A heavy rainfall warning for the Ottawa-Gatineau area has ended, but officials are warning many homes along the Ottawa River are still at risk of rising water levels.
Environment Canada issued a statement late Friday night saying significant rainfall is no longer expected for the region.
Despite the promising-sounding forecast, the river is still expected to swell over the weekend, said Michael Sarich, the senior regulation engineer with the Ottawa River Regulation Secretariat, which controls reservoir levels along the length of the river basin.
“There’s more water coming down within the next few days that is going to be taking us a lot higher than 2017,” he said Saturday morning, noting places like Norway Bay and the Arnprior area in the are already just a few centimetres below 2017 levels.
“Unfortunately, we did receive a good bulk of that precipitation that was forecast, particularly in the northwestern sectors..I guess the portrait that I’m trying to portray is just that the upstream waters that we’re expecting are there and that means that they’re coming.”
Sarich said their predictions suggest some affected areas could see 40 more centimetres than received in 2017.
Crews will be watching to see if the improved forecast will be a factor, but Sarich said there’s already a worrying amount of water upstream moving down.
“It’s a lot of water, a lot of water in the system,” he said.
Sarich said water levels in Pontiac, Que. will peak first, then the upper area of the Ottawa River early next week.
Homeowners and volunteers will be battling miserable conditions on Saturday, with Environment Canada calling for periods of rain mixed with snow.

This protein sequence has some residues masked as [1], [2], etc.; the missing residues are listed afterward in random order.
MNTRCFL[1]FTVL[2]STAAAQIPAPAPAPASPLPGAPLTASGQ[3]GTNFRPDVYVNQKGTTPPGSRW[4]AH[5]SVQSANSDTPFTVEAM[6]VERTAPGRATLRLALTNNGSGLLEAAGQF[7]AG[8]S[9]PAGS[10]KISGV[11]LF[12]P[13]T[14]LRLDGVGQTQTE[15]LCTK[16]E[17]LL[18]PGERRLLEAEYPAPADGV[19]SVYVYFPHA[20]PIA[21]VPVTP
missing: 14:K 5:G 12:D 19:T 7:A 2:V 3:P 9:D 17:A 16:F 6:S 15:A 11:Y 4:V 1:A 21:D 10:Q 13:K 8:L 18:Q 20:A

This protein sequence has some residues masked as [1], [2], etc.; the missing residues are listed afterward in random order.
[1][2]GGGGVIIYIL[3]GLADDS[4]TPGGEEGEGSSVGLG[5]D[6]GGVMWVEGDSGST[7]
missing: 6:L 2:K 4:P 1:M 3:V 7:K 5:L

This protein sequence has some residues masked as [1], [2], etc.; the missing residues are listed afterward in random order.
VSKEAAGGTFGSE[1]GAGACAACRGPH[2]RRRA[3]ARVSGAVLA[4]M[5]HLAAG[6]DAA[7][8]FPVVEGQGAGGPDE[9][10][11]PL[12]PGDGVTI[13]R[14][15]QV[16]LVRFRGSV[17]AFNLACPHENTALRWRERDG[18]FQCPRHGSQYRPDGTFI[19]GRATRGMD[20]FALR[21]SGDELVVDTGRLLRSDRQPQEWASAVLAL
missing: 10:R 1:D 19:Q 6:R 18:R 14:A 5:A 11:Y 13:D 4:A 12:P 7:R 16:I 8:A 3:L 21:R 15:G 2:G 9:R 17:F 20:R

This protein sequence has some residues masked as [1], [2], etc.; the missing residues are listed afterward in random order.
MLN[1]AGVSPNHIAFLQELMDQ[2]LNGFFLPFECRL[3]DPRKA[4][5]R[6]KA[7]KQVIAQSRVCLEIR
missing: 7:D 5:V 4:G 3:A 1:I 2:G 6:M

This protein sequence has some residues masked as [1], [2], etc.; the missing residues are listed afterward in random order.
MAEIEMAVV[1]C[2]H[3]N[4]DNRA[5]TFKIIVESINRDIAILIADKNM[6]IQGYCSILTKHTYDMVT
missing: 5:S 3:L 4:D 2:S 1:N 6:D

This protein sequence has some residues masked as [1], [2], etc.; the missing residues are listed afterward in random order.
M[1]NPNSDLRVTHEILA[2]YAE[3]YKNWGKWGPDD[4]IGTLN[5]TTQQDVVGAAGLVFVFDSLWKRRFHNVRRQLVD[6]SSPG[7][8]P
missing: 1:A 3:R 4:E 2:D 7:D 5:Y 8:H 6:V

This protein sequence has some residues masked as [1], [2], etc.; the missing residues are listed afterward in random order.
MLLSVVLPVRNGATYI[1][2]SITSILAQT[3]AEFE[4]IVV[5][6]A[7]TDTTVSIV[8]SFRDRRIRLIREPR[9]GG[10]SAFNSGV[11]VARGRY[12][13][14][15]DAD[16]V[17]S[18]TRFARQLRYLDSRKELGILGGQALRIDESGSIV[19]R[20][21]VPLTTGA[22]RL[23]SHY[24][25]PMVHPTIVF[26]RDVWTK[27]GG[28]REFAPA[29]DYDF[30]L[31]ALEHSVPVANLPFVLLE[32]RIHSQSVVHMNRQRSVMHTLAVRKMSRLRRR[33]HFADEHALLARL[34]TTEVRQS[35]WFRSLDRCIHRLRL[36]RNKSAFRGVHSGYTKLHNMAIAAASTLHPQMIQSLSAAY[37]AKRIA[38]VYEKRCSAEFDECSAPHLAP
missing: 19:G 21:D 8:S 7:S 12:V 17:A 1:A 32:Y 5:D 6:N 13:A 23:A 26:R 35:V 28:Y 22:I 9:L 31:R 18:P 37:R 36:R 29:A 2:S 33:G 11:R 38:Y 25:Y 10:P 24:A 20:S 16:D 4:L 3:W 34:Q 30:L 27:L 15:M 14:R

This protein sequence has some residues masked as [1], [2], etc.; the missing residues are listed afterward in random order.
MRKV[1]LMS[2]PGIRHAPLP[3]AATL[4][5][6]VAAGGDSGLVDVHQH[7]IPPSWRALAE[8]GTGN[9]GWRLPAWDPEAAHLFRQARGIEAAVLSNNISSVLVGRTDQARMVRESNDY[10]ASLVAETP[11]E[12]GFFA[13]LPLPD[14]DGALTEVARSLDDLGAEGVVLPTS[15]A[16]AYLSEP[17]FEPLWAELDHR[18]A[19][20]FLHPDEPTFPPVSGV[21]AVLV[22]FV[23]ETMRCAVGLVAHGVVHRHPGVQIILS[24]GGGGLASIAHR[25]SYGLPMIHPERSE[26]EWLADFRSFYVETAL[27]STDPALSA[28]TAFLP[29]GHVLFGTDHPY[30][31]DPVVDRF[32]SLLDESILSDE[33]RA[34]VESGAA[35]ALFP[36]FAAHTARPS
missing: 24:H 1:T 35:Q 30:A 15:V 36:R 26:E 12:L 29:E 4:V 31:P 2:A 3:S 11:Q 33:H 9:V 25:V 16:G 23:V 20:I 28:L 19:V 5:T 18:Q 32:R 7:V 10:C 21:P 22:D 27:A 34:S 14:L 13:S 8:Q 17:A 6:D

The wind is expected to be 30 km/h, gusting to 50 with the temperature falling to 2 C Saturday afternoon, according to Environment Canada.
The rain is expected to clear by Saturday evening and it will feel like -6 C with the wind chill overnight.
Morale is depleting.– Patrick Garbutt, Fitzroy Harbour resident
The city is still under a state of emergency, prompting Mayor Jim Watson to call in the military earlier this week to help with sandbagging and other efforts in areas like Constance Bay.
Patrick Garbutt, who lives in Fitzroy Harbour, said the long days are taking a toll.
“We’re really in desperate need,” he said. “Morale is depleting.”
“The streets are no longer there.”
People living in some flood-threatened neighbourhoods are still being asked to prepare to evacuate as water levels on the Ottawa River continue to rise.
The City of Ottawa is asking for people in West Carleton to be ready for a sudden surge this weekend.
The Ottawa River could rise 50 centimetres above peak levels seen during the devastating flooding of May 2017.
Some areas could see record-high water levels by the middle of next week, according to the latest forecast from the Ottawa River Regulation Planning Board (ORRPB), which controls reservoir levels along the length of the river basin.
However, the prediction, issued Friday morning, is “subject to a high degree of uncertainty,” according to the board, which keeps records dating back to 1950.
Evacuations in Pontiac
On the Quebec side, Pontiac Mayor Joanne Labadie said they’re about two-thirds the way through evacuating residents in the municipality.
With no hotels available, people are being lodged at the Tim Horton’s camp in Quyon, Que, she said.
“It means that our evacuees will be able to stay in the community and have a place that’s far more comfortable,” she said.
The flooding has been blamed for one death in that community, about 50 kilometres west of Ottawa.
Last weekend a woman in her 70s was killed when she drove into a massive hole created after floodwaters washed out a road.
This story originally appeared on CBC